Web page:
Students Share Thoughts on International Experiences Here, Abroad
By Lacey Hinsa, Katie Madsen, Kim Morris, Angie Peters
The world seems to be getting smaller every day as students become more connected to other countries and cultures. UW-Eau Claire has over 150 international students studying abroad here every semester. While UW-Eau Claire students are not required to study abroad, some schools, including the University, are considering adding an international experience as a requirement for graduation.
Business students can learn about the field in the United States and in other countries. Many study abroad to broaden international business skills and learn the different cultural business practices through classes and interaction with other students.
So, why do students from countries with sandy beaches and palm trees come to a city with four seasons, three of which are cold? Many focus on the College of Business accreditation as their reason for coming to UW-Eau Claire.
Jing Wang, a junior from China studying finance said, “I chose to come here because of the accredited business program, not because of the state or size.”
Like Wang, Anita Leerskov, a management student from Odense, Denmark chose the College of Business for similar reasons.
“I looked at the courses offered and the business accreditation before deciding what school I wanted to commit to,” she said.
Study Abroad Coordinator at the Center for International Education Colleen Marchwick said, “UW-Eau Claire is a great institution with great professors, service learning opportunities, and student collaborative research at the undergrad level.” All these factors, she said, contribute to international students picking this college as their study abroad destination.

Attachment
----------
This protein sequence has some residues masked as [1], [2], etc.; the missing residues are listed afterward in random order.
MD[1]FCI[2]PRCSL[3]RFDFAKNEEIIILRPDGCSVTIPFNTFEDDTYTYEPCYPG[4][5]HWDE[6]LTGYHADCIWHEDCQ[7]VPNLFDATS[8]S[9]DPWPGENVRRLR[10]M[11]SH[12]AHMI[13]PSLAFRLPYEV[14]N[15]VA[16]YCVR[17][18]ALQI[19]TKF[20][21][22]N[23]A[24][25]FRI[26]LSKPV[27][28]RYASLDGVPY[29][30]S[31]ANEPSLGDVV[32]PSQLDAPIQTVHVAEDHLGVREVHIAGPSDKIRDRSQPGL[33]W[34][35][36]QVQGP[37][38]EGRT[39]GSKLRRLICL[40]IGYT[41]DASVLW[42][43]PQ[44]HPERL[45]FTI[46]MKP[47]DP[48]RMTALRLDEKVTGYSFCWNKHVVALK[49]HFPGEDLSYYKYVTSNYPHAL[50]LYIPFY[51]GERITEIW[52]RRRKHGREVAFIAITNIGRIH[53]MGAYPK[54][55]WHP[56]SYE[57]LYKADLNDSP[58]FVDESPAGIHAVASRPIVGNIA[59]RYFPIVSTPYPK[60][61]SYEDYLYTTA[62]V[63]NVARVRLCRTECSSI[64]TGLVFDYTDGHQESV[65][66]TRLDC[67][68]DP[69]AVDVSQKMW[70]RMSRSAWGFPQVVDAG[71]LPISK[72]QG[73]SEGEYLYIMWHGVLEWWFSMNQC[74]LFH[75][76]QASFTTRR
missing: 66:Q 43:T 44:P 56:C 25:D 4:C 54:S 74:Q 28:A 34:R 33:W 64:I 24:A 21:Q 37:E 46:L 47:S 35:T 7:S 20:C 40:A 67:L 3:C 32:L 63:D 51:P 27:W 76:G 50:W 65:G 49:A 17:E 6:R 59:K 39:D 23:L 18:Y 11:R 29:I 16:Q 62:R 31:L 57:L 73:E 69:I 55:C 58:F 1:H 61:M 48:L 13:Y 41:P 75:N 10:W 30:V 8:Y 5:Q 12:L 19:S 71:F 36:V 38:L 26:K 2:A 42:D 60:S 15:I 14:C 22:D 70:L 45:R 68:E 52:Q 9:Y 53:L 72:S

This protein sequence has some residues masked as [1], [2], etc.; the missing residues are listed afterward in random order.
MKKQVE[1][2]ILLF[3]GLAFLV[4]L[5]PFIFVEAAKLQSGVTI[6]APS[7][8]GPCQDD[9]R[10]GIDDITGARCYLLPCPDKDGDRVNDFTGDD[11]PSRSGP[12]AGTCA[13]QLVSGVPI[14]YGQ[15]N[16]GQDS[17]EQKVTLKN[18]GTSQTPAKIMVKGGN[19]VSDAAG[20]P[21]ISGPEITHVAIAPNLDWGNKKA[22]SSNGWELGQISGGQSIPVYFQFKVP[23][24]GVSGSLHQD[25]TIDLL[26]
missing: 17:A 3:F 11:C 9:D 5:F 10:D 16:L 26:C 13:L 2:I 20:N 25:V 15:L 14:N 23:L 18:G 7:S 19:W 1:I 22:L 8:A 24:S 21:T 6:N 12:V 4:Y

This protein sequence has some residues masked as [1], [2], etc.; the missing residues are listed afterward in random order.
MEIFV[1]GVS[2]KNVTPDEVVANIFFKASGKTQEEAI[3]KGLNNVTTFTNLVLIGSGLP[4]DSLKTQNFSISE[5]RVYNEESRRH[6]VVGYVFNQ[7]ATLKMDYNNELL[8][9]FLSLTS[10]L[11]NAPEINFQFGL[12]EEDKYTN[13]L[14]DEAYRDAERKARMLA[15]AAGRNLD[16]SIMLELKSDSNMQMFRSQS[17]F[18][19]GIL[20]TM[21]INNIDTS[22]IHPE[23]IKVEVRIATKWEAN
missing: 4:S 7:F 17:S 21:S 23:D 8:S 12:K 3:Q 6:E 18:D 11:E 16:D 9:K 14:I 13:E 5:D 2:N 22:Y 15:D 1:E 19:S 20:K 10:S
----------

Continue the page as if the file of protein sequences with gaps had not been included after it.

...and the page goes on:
The international students studying here said that there differences in the education process. University education systems in many other countries are quite different than in the United States. Don Gurante, a junior accounting major from Sri Lanka who studied in a British education system before coming to the United States, said that Sri Lanka schools have one big exam at the end of the term where as in the United states there are quizzes, exams, papers and homework given throughout the term.
“The work load is greater in the United States,” he said.
Leerskov said this is also true for Danish universities too. “In Denmark, there is one big exam at the end of the semester and you don’t even need to attend the class as long as you pass the final exam,” she said.
Learning about different cultures and business practices is also part of studying abroad as many international students have found.
Compared to Sri Lanka, Gurante said business is conducted informally in the United States. “In my country, employees address their supervisors formally at all times. Here I can call my boss by his first name,” he said.
UW-Eau Claire, which is ranked 14th in the nation for study abroad, has a very diverse campus filled with students who have studied abroad, are studying abroad right now or plan to in the future. Meagan Lowenberg, a senior accounting major who studied in Florence, Italy said she enjoys talking with international students studying at UW-Eau Claire.
“I want to make sure it is a great experience for them because I had the time of my life (studying abroad). Not only was it fun, it was educational and an excellent decision for my future career,” she said.
Lacey Hinsa, far left, is a senior marketing major from Tomahawk, WI
Katie Madsen, middle, is a senior public relations major and marketing minor from Watertown, WI
Kim Morris,right, is a senior accounting major from Cottage Grove, WI
Angie Peters, far right, is a senior public relations major from Appleton, WI. They wrote this article for their BCOM Advanced Business Commuincation.